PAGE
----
Rule 1.5 expressly provides a flat fee may be charged by stating that “[a] lawyer may make an agreement for, charge, or collect a flat fee for specified legal services.” (Rules of Prof. Conduct, Rule 1.5(e).)  The rule describes a flat fee as “a fixed amount that constitutes complete payment for the performance of described services . . . .” (emphasis added.)  Thus, the rule makes clear that charging a flat fee is permissible only if the lawyer provides the agreed upon services.  And although a flat fee “may be paid in whole or in part in advance of the lawyer providing those services” (See Rule 1.5(e)), an advance fee “is never earned unless and until a lawyer provides the agreed upon services for which the lawyer was retained.” (Executive Summary for New Rule of Professional Conduct 1.5, State Bar of California Commission for the Revision of the Rules of Professional Conduct.)[4]

So then what are a lawyer’s duties in the event he or she did not provide the work because the lawyer-client relationship terminated?  The answer lies in comment 3 discussed below.

Comment 3 of Rule 1.5 references Rule 1.16 (Declining or Terminating Representation).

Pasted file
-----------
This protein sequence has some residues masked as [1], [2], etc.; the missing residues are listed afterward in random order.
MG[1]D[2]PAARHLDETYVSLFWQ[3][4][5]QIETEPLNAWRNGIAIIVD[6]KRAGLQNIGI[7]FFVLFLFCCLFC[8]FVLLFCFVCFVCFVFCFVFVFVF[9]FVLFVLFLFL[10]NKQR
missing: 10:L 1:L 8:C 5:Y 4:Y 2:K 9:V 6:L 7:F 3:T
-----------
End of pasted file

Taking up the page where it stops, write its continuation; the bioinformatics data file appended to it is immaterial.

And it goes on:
Under Rule 1.16, once a lawyer-client relationship terminates, advanced fees and expenses must be refunded if they were not earned or incurred.  Under this rule, absent a true retainer fee, a “lawyer promptly shall refund any part of a fee or expense paid in advance that the lawyer has not earned or incurred.” (Rules of Prof. Conduct, Rule 1.16(e)(2).) 

Above are just a few of the ethical considerations of Rule 1.5.  Other rules also govern the manner in which lawyers structure their fees, including Rule 1.15(a) and (b), which dictates when a lawyer must deposit in a trust account a fee paid in advance, as well as Business and Professions Code section 6147 which states specific requirements for contingency fee agreements.

Alara Chilton is an attorney at law. 

Read this article on the SDCBA blog

[1] Rule 1.0.1, entitled “Terminology” defines “fraud” as “conduct that is fraudulent under the law of the applicable jurisdiction and has a purpose to deceive.” (Rules of Prof. Conduct, Rule 1.0.1(d).) 

[2] Rule 1.0.1 defines “informed consent” as a person’s “agreement to a proposed course of conduct after the lawyer has communicated and explained (i) the relevant circumstances and (ii) the material risks, including any actual and reasonably foreseeable adverse consequences of the proposed course of conduct.” (Rules of Prof. Conduct, Rule 1.0.1(e).) 

[3] Rule 1.0.1 defines “writing” as having the “meaning stated in Evidence Code section 250.”  (Rules of Prof. Conduct, Rule 1.0.1(n).) 

[4] The exception to this rule is where the advance fee is a true retainer. (Executive Summary for New Rule of Professional Conduct 1.5, State Bar of California Commission for the Revision of the Rules of Professional Conduct.)


**No portion of this summary is intended to constitute legal advice. Be sure to perform independent research and analysis. Any views expressed are those of the author only and not of the SDCBA or its Legal Ethics Committee.**